Arizona residents may not view bankruptcy as an ideal solution to their financial problems. However, it can be a helpful step in recovering from challenging circumstances such as a medical emergency or a long period of unemployment. There are two primary options for personal bankruptcy, Chapter 7 and Chapter 13, and each has its own benefits as well as requirements.
The primary difference between filing for Chapter 7 and Chapter 13 is how debts are handled. In a Chapter 7 case, unsecured debts are typically discharged soon after the process is initiated. The debtor's non-exempt assets are liquidated with the proceeds going towards repayment. Chapter 13, however, involves the development of a repayment plan that will span a period of between three and five years. During this period, the debtor's disposable income is dedicated to paying creditors, and a discharge of remaining amounts may occur at the end of this repayment period, assuming that the terms of the plan have been complied with. Both types of bankruptcy allow for collection activities to be halted, an important step for those who have been distressed by aggressive and harassing tactics.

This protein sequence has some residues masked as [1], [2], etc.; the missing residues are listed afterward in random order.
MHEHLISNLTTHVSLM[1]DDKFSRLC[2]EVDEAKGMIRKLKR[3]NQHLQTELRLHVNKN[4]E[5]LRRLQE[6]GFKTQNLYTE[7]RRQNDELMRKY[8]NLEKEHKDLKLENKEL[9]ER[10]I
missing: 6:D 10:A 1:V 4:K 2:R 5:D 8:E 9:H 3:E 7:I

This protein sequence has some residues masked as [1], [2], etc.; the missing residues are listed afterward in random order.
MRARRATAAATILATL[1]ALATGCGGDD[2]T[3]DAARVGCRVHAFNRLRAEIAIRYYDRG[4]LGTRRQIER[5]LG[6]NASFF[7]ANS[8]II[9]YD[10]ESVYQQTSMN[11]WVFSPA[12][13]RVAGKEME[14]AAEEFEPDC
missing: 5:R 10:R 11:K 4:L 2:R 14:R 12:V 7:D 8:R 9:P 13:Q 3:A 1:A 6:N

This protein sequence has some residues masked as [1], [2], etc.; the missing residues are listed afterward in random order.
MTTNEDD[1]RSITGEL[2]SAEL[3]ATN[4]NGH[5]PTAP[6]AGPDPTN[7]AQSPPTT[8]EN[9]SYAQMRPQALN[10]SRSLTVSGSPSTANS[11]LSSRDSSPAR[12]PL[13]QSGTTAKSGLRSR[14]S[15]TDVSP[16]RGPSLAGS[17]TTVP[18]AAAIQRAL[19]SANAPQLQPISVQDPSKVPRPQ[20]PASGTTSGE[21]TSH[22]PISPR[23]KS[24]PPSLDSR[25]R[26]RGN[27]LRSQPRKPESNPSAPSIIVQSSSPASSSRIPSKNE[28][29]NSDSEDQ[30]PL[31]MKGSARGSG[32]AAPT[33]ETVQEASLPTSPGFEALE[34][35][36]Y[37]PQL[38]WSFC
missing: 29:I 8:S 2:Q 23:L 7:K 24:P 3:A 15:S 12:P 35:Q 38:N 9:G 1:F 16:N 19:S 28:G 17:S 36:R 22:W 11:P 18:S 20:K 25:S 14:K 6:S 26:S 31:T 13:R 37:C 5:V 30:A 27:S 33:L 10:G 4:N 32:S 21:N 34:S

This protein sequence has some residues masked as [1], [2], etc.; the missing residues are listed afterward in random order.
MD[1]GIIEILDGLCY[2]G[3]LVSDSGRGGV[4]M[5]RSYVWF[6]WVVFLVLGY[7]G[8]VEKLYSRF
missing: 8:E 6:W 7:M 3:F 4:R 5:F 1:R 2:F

Some individuals may not be eligible for Chapter 7 because of their financial means, and some may choose Chapter 13 because of a desire to keep certain assets that are secured by a loan. Debts related to support orders, judgments, and federal obligations such as taxes are in most cases not discharged during bankruptcy.
An individual who wants to file for bankruptcy may want to seek legal assistance to ensure that all necessary steps are completed in a timely manner. This may also provide an opportunity to further compare options so that the most beneficial and appropriate form of debt relief is selected based on personal needs and financial goals.
Source: American Bar Association, "General Comparison of Chapter 7 and Chapter 13 Bankruptcy ", accessed on March 10, 2015